Art of true worth
June 4, 2013
Jacqueline Alma’s work is, as mentioned in Charles Zuill’s review in
The Royal Gazette article June 3, some of the most accomplished ever to be exhibited in Bermuda.
Jacqueline Alma’s work is full of awe, respect, love and admiration. I always pay attention when a "white person" depicts a "person of colour". Especially if they are from South Africa. Jacqueline’s work shows great admiration and respect for other cultures. No surprise, she is an artist and most accomplished.
I encourage all to go see her work as often as you can, it's impressive in many ways. You will see, subjectively speaking, a degree of accountability, a sense of forgiveness of love, appreciation, and beauty. I love this work especially by this artist.
I can see my issues in it. Like, did all white South Africans hate blacks? Clearly not.
Which brings me to my vexing issue. All proceeds go to the Bermuda Sloop Foundation. Good cause! Great cause, and worthy. However, it comes at the expense of great art. Art then becomes the unworthy agent for charity, the rationalisation for altruism.
I'm not sure if the collectors are proud of their purchase or proud of their charity at the expense of great art, now devalued, free. I intend to believe the latter. Thus devaluing all art.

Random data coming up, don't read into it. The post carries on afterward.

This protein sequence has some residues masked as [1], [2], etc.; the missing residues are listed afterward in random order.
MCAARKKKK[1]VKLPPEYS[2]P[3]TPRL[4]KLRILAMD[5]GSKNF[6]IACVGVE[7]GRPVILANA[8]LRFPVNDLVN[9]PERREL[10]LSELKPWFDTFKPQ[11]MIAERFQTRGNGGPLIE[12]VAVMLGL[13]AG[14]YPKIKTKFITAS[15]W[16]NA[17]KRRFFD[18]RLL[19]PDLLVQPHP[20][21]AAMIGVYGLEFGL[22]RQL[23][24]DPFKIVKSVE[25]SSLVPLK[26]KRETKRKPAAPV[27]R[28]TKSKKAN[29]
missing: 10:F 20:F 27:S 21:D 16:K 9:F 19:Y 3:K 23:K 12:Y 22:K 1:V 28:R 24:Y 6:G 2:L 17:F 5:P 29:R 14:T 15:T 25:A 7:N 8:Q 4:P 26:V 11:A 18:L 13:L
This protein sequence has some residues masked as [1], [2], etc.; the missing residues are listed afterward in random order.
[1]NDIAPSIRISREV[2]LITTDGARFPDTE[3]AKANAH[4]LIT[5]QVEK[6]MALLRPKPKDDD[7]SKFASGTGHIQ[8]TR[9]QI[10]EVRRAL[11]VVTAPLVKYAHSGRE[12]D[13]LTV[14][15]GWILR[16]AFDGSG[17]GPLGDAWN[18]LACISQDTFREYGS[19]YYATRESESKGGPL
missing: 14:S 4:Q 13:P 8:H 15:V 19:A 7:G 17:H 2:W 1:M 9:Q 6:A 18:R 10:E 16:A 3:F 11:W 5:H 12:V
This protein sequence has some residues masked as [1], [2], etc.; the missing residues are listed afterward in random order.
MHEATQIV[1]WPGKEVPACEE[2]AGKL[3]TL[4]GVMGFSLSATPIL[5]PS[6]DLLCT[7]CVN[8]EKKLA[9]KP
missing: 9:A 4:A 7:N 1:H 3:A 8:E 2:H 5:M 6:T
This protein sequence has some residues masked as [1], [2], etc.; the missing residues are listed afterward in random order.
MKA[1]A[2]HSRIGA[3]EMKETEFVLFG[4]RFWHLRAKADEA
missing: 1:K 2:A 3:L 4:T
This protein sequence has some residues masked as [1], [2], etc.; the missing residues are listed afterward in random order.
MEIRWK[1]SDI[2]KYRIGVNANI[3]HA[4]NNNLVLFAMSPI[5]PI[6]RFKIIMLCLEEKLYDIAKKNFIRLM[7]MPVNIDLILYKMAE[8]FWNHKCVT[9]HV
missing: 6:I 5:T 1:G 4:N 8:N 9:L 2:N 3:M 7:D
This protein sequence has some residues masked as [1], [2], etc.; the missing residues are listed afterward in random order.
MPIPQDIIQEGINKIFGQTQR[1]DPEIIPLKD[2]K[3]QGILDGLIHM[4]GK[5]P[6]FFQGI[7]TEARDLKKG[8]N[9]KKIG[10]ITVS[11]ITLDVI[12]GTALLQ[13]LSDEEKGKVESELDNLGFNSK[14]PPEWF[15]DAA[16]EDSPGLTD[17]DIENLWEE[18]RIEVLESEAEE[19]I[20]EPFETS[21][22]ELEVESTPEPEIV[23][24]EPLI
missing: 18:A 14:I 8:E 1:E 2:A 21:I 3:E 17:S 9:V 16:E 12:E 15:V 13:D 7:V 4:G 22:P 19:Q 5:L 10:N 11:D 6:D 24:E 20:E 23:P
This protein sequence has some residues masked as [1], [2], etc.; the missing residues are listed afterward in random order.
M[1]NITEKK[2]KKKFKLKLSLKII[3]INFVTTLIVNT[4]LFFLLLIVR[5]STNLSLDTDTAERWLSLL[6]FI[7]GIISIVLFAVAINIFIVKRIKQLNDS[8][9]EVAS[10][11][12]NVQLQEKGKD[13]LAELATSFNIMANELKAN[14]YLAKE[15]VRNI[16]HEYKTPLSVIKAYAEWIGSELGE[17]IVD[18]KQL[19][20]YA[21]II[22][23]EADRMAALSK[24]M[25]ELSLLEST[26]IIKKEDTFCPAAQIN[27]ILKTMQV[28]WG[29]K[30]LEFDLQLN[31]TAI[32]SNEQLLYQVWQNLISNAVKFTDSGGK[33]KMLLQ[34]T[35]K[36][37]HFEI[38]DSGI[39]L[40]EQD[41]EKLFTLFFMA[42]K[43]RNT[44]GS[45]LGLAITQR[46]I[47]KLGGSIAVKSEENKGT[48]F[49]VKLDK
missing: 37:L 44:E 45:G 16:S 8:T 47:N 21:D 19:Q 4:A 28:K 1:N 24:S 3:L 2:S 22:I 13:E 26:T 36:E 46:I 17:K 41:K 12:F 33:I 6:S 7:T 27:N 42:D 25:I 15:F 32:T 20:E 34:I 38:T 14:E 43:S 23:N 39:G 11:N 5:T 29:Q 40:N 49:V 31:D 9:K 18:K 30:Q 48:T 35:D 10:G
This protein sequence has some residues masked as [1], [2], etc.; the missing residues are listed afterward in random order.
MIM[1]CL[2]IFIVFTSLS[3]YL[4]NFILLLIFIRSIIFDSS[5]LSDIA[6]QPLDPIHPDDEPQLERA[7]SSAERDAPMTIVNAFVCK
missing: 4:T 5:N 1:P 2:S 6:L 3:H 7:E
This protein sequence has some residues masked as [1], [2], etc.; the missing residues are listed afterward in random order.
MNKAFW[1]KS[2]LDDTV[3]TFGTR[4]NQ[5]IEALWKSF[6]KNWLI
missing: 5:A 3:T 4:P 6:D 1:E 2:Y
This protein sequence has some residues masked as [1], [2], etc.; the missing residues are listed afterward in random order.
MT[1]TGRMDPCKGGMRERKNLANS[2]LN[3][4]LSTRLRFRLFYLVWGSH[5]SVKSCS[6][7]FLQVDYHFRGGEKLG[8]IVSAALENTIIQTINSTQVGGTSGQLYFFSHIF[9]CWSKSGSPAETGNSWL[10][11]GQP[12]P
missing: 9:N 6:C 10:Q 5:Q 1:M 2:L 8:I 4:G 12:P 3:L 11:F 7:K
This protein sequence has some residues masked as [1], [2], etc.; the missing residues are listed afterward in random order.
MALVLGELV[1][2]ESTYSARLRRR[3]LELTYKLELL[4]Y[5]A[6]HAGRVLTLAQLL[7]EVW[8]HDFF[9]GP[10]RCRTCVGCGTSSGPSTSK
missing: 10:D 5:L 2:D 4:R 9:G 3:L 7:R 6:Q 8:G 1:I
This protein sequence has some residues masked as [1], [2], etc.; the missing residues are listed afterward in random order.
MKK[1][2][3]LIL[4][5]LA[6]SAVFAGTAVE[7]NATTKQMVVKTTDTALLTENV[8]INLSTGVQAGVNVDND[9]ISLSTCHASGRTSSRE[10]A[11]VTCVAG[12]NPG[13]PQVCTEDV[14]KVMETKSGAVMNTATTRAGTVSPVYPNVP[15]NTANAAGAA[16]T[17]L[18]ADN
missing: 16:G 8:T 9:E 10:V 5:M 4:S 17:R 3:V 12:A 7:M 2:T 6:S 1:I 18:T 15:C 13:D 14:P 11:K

Most, I'm almost positive, believe that art is not a means to economic survival; but the means to the ends of others. Everyone believes artists should feel a sense of pride and community, we are expected to give away our labour. Artists should self-emulate to join the ranks of the altruist, the humble who gives away their work. Not to take pride in creating or showing-off their individuality.
This is troublesome. At this rate the only people who will do art are the ones who can afford to do art and could afford to give it away. At which point art becomes decoration for elites, social anecdotes for political campaigns, a voice silenced, a decoration for your frames.